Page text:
be considered a pass-through to the tenants?
It is critical to ask a lot of questions. You are
the only one that knows your business and
your requirements.

MARA PORRAS, CPM, CCIM, RPA, is president of Prudential CRES Property Management. Reach her at [email protected]
or (561) 549-0323.

Leasing alternative

In the recent past, a search for suitable
properties in South Florida was often
fruitless, as land designated for small-scale buildings was snatched up for larger projects and soaring construction
costs placed ownership out of the financial reach for most small to midsize business owners. Now, there’s an alternative.
The advent of the commercial condo has
brought the benefits of property ownership to CEOs of any size business.

“Business owners don’t get a return
from paying rent,” says Ted Ciaccia, senior director for Prudential CRES Commercial Real Estate South Florida. “In
today’s world, rent for a commercial
space is often only a few dollars less per
month than the mortgage payment on a
commercial condo and leasing offers
fewer benefits.”

Smart Business spoke with Ciaccia
about the business and financial advantages of commercial condo ownership.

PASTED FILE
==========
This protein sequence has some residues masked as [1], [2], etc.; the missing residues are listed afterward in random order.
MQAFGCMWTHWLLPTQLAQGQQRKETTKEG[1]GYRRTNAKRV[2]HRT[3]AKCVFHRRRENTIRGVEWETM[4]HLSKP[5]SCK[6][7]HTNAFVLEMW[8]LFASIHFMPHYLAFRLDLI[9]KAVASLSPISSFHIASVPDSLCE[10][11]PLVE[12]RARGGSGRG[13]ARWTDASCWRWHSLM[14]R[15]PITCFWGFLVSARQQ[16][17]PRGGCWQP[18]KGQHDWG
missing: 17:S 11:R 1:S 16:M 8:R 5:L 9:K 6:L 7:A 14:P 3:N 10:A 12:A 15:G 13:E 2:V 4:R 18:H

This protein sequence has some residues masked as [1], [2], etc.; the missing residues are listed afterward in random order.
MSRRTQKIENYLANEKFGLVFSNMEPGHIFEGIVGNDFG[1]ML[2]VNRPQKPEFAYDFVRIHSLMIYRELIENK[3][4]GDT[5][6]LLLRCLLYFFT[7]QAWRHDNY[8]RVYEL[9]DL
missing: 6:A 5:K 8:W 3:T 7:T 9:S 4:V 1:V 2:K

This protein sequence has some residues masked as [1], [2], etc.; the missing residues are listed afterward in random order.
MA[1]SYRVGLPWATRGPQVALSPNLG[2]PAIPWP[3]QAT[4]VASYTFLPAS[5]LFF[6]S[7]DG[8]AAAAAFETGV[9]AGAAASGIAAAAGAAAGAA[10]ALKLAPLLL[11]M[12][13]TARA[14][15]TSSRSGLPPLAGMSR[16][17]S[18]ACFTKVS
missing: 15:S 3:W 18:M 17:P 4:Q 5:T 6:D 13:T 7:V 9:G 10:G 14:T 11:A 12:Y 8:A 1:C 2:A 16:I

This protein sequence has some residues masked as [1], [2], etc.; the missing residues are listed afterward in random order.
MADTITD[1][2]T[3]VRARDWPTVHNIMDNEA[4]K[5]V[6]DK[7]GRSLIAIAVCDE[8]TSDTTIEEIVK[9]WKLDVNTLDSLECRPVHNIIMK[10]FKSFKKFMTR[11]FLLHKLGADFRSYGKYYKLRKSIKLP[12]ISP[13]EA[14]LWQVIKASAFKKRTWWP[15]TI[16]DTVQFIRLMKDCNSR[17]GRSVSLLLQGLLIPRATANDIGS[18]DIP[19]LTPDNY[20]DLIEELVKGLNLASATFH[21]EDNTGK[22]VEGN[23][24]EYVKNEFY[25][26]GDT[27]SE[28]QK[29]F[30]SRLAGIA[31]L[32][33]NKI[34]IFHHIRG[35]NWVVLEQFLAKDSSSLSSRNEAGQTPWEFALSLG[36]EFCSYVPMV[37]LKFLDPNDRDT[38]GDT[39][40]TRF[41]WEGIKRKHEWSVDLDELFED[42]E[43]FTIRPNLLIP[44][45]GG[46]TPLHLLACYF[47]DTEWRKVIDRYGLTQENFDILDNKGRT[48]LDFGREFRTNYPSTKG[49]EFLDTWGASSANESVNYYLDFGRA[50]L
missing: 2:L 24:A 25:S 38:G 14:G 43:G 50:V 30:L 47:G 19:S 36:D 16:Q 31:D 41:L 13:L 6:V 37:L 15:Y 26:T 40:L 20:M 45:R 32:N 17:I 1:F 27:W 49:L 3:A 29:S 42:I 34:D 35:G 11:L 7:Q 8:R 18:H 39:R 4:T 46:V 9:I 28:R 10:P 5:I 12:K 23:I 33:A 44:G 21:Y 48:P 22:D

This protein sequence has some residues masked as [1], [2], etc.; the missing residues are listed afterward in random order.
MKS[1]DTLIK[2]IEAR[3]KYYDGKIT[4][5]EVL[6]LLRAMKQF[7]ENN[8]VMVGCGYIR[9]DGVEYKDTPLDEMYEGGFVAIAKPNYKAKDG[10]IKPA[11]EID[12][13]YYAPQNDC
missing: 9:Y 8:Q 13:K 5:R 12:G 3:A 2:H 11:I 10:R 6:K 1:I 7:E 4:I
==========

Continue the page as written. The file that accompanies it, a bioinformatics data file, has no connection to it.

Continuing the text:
What’s the business case for buying versus
leasing?

In South Florida, the average industrial/flex commercial rental rate is $12 per
square foot. Add to that about $4.50 per
square foot for the operating expense
pass-through costs and sales tax of 6.5
percent and the total effective rate per
square foot for leased space is roughly
$17.57. Your cost for a condo would be
around $15.04 per square foot using
these assumptions: 20 percent down,
purchase price of $150 per square foot
and monthly loan payments of around
$10.64 per square foot, then add to that
your share of any operating costs and
property taxes.

You can also deduct your real estate
taxes because, with a condo, property
taxes are billed directly to the owners;
they aren’t included as part of the operating expense pass-through charges. In
the buy versus lease financial analysis,
after four to five years of ownership, real
estate will no longer be an outgo, rather
you will be making about $2 to $4 a
square foot, given an average market
appreciation during that time of $2 to $4.

Won’t condo ownership hamper my business expansion?

I have one client who purchased three
units, and now he’s leasing out two of the
spaces until he needs them. He not only
receives the financial benefits from his
purchase in real time, but he’ll save
$50,000 to $100,000 by avoiding moving
costs when he’s ready to expand his business. The other consideration is that
lease rates continue to escalate whereas
the condominium payment is fixed.